The International Coalition for Religious Freedom reports that the UN Human Rights Committee has “formally reminded” Japan of its responsibility to uphold religious freedom.
The warning follows reports that the government consistently turns a blind eye to forced de-conversion of adherents of minority faiths. “The State party [Japan] should take effective measures to guarantee the right of every person not to be subject to coercion which would impair his or her freedom to have or to adopt a religion or belief,” said UNHCR.
Human Rights Without Frontiers, which has taken a leading role in informing the UN on this issue, issued a report stating:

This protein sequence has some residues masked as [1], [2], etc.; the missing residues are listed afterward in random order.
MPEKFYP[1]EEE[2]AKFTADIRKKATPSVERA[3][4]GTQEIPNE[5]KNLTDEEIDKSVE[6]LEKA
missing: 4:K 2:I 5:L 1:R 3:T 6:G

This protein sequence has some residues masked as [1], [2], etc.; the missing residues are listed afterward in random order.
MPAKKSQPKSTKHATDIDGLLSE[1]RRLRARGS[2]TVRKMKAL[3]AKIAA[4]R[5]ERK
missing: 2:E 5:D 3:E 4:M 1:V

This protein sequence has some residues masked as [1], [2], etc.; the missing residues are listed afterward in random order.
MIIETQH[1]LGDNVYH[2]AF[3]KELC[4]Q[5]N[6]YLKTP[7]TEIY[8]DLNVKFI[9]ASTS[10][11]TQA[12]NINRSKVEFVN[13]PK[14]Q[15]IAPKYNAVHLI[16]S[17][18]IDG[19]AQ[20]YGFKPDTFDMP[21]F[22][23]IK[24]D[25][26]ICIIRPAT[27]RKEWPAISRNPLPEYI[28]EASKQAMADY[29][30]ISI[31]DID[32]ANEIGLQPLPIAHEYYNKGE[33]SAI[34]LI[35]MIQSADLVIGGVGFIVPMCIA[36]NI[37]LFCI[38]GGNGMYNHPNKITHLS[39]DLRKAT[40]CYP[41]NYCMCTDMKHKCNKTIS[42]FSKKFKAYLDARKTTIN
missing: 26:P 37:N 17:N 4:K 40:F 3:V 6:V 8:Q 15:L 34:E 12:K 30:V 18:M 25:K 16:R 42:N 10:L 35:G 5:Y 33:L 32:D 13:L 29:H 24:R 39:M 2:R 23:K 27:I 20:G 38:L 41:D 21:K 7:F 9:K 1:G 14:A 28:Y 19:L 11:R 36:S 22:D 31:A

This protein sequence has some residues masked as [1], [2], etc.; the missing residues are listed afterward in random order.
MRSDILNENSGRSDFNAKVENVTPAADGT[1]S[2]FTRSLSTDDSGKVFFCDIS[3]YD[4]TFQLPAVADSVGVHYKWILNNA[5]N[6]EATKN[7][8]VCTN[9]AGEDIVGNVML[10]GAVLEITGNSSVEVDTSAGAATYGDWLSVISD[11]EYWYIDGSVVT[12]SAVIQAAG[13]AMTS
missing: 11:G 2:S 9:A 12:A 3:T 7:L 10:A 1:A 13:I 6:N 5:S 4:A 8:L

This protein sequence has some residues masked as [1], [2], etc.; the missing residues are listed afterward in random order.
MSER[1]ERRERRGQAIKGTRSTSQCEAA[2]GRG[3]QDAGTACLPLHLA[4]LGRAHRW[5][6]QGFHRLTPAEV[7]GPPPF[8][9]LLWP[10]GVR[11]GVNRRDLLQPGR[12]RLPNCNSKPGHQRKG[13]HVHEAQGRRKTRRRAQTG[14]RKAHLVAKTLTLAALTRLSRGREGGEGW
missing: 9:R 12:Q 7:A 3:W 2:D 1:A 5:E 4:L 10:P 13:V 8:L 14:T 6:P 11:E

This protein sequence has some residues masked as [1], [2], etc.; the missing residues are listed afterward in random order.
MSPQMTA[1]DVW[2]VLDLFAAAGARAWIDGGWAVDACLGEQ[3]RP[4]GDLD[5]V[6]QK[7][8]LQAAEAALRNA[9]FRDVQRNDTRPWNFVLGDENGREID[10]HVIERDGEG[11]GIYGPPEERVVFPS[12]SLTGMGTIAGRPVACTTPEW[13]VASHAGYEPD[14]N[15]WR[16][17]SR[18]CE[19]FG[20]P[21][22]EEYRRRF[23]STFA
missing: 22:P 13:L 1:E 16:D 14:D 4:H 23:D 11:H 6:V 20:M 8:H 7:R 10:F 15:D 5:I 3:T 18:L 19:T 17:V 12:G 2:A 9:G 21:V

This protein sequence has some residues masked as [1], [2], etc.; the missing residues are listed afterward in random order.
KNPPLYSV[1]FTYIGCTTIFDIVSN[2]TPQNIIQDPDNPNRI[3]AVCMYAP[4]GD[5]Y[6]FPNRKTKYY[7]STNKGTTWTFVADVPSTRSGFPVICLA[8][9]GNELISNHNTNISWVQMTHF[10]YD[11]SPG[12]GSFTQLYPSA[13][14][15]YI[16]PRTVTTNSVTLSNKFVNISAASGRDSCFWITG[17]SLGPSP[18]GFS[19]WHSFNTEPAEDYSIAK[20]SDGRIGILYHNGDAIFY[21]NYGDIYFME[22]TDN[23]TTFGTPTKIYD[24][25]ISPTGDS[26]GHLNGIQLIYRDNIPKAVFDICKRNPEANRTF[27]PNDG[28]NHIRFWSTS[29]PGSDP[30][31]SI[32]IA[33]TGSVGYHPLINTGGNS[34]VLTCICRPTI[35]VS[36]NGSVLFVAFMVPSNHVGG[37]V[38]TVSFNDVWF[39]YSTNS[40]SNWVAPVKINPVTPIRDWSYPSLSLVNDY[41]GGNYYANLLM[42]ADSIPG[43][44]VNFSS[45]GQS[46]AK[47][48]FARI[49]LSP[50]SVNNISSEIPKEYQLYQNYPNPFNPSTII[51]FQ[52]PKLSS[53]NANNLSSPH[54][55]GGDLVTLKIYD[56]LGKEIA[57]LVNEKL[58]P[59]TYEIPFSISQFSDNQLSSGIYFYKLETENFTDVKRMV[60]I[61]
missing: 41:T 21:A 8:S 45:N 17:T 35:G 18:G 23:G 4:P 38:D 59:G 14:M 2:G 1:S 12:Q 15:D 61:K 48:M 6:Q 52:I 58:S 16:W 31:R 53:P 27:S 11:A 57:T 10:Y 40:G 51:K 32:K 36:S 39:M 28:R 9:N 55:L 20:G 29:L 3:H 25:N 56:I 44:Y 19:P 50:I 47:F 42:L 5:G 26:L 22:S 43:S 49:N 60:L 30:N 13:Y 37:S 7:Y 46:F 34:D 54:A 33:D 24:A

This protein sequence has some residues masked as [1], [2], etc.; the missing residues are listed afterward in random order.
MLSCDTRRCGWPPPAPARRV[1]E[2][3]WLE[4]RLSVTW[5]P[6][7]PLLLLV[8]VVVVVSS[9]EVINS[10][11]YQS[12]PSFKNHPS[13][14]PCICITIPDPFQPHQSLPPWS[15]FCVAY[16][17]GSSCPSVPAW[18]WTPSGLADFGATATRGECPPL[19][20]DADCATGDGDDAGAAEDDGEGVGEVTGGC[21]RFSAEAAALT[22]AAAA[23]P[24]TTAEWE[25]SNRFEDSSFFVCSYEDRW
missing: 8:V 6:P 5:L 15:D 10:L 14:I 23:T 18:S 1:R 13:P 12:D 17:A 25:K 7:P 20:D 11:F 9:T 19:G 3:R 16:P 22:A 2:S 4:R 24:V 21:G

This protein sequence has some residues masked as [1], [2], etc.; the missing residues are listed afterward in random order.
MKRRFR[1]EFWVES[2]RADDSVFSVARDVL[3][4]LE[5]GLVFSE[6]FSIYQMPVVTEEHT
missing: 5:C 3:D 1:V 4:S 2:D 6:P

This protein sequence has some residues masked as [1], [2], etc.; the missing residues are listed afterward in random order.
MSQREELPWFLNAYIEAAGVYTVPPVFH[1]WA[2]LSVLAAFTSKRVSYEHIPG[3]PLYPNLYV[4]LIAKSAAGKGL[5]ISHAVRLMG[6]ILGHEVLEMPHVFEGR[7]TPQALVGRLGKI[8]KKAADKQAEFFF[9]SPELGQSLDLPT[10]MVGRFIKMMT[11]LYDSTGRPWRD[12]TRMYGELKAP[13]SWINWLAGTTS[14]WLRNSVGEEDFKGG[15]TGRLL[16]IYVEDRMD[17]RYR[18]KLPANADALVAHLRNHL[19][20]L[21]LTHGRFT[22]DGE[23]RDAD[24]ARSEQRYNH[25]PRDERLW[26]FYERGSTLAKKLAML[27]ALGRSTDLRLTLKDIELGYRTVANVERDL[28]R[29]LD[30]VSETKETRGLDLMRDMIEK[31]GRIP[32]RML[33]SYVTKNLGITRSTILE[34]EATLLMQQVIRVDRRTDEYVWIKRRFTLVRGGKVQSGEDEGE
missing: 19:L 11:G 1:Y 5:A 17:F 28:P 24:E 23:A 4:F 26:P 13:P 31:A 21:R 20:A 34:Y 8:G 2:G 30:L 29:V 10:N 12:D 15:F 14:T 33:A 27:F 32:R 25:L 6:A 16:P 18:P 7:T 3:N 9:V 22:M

“On 15-16 July, Japan’s human rights record was reviewed in the framework of the 111th session of the United Nations Human Rights Committee. During Japan’s sixth periodic review, the right to freedom of religion or belief and the right not to be coerced to change religion has been raised in detailed reports provided to the Committee by Human Rights Without Frontiers (Brussels) and by the Japanese Association of Victims of Abduction and Forced Religious De-Conversion.
The Committee’s expert from Germany, Ms. Seibert-Fohr, raised the issue of abductions and “deprogramming”, explaining that the Committee heard about cases of abductions and forced religious de-conversions of members of the Unification Church and Jehovah’s Witnesses. Adults were reported to have been abducted and confined by their families for six months or more, while there was little police search or investigation. The inactivity was excused by saying the people were “with their families”.
See the ICRF report here